Lower your stress… with a cat? - FOX 13 News

Lower your stress… with a cat?

Updated:
Allen and her team found that those with a pet experienced half the increase in blood pressure under stress as those who did not own a pet. (©Thinkstock/iStockphoto) Allen and her team found that those with a pet experienced half the increase in blood pressure under stress as those who did not own a pet. (©Thinkstock/iStockphoto)
  • PetsMore>>

  • Ask-A-Vet - July 16

    Ask-A-Vet - July 16

    Tuesday, July 16 2013 9:46 AM EDT2013-07-16 13:46:04 GMT
    Our vet, Dr. Sonja Olsen, answers your questions on Ask-A-Vet.
    Our vet, Dr. Sonja Olsen, answers your questions on Ask-A-Vet.
  • Ask-A-Vet – May 7

    Ask-A-Vet – May 7

    Tuesday, May 7 2013 9:37 AM EDT2013-05-07 13:37:43 GMT
    Dr. Sonja Olsen answers social-media submitted viewer questions.
    Dr. Sonja Olsen answers social-media submitted viewer questions.
  • Ask-A-Vet: Feb. 26

    Ask-A-Vet: Feb. 26

    Tuesday, February 26 2013 9:25 AM EST2013-02-26 14:25:12 GMT
    Dr. Sonya Olson joins us to answer some viewer-submitted pet questions, as well as give us some helpful tips for our pets.
    Dr. Sonya Olson joins us to answer some viewer-submitted pet questions, as well as give us some helpful tips for our pets.
  • From The Daily CatMore>>

  • Why doesn't my cat like catnip?

    Why doesn't my cat like catnip?

    Believe or not, some cats just aren’t drawn to catnip. Here’s why.

    Believe or not, some cats just aren’t drawn to catnip. Here’s why.

  • Houseplants vs. your cat

    Houseplants vs. your cat

    Before adding a touch of nature to your home with houseplants, it's important to know what types of plants may be harmful to your cat and which are safe.
    Before adding a touch of nature to your home with houseplants, it's important to know what types of plants may be harmful to your cat and which are safe. In fact, some plants are extremely poisonous to cats, and others can cause them to become very ill.
  • Keeping your cat happy when you're not at home

    Keeping your cat happy when you're not at home

    As much as I'd love to spend my days cuddling and playing with my cat, necessity dictates that I must, on occasion, leave my apartment.
    As much as I'd love to spend my days cuddling and playing with my cat, necessity dictates that I must, on occasion, leave my apartment.


By The Daily Cat experts
From
The Daily Cat

Numerous studies conclude that cats reduce the stress levels of their owners. Few things are as soothing as a relaxed cat purring or snoozing on your lap, since we sense those good vibes that can carry over to us.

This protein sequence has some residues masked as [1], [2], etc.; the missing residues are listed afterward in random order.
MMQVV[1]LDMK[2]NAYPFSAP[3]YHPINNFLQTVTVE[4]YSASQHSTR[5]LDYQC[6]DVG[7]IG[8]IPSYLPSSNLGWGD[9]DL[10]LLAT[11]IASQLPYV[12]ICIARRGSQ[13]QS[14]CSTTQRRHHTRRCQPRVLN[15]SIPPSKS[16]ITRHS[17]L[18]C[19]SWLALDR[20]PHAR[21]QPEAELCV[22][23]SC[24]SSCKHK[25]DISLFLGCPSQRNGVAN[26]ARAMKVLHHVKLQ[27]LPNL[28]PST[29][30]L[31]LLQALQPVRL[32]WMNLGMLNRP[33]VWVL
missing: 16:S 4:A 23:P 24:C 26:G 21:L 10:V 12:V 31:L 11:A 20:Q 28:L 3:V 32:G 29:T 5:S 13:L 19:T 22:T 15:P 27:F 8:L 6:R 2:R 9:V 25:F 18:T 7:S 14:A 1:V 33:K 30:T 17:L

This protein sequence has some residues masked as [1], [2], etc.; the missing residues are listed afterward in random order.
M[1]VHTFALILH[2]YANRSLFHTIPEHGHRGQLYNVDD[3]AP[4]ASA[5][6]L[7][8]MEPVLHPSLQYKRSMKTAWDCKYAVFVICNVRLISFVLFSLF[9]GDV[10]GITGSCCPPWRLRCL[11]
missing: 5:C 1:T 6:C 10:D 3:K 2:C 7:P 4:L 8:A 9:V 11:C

The process isn't just mental. Dr. Karen Allen -- a medicine research scientist at the at the University at Buffalo, The State University of New York -- and her colleagues studied 48 male and female stockbrokers who were using medication to control high blood pressure. Allen and her team found that those with a pet experienced half the increase in blood pressure under stress as those who did not own a pet.

"The results are dramatic and significant," says Allen, who measured heart rate and blood pressure responses to mental and physical stress. "We've shown over and over that it's beneficial to be with a pet when you're under stress."

Yet another study, conducted by psychologist Sara Staats of The Ohio State University, found that college students could handle stressful situations better if they had a pet.

"We might not think of college students as being lonely, but a lot of freshman and sophomores are in an early transition from living at home to living in dorms or off-campus," says Staats. "We found that a lot of young adults are choosing to have an animal companion to help get them through these difficult and stressful situations. Many more say that without their pet, they would feel lonely."

Finally, if you have a cat or another pet, you may enjoy closer relationships with humans, feel more satisfied in marriage and respond better to stresses that can break apart other couples. Allen and her team also found that systolic blood pressure readings of couples with pets were lower at baseline, rose less in response to stress and returned to baseline quicker than they did in couples without pets.

"Many studies have shown that social support is protective of cardiovascular health," says Allen. "We know that people who have many social interactions are healthier than people who don't. In this study, people who owned a pet had significantly more interactions with other people than couples who didn't."

Copyright © 2012 Studio One Networks. All rights reserved.
*DISCLAIMER*: The information contained in or provided through this site section is intended for general consumer understanding and education only and is not intended to be and is not a substitute for professional advice. Use of this site section and any information contained on or provided through this site section is at your own risk and any information contained on or provided through this site section is provided on an "as is" basis without any representations or warranties.
Powered by WorldNow

FOX 13 / WTVT-TV
3213 West Kennedy Blvd.
Tampa, Florida 33609
Main: (813) 876-1313
Newsroom: (813) 870-9630
Fax: (813) 871-3135

Didn't find what you were looking for?
All content © Copyright 2000 - 2014 Fox Television Stations, Inc. and Worldnow. All Rights Reserved.
Privacy Policy | New Terms of Service What's new | Ad Choices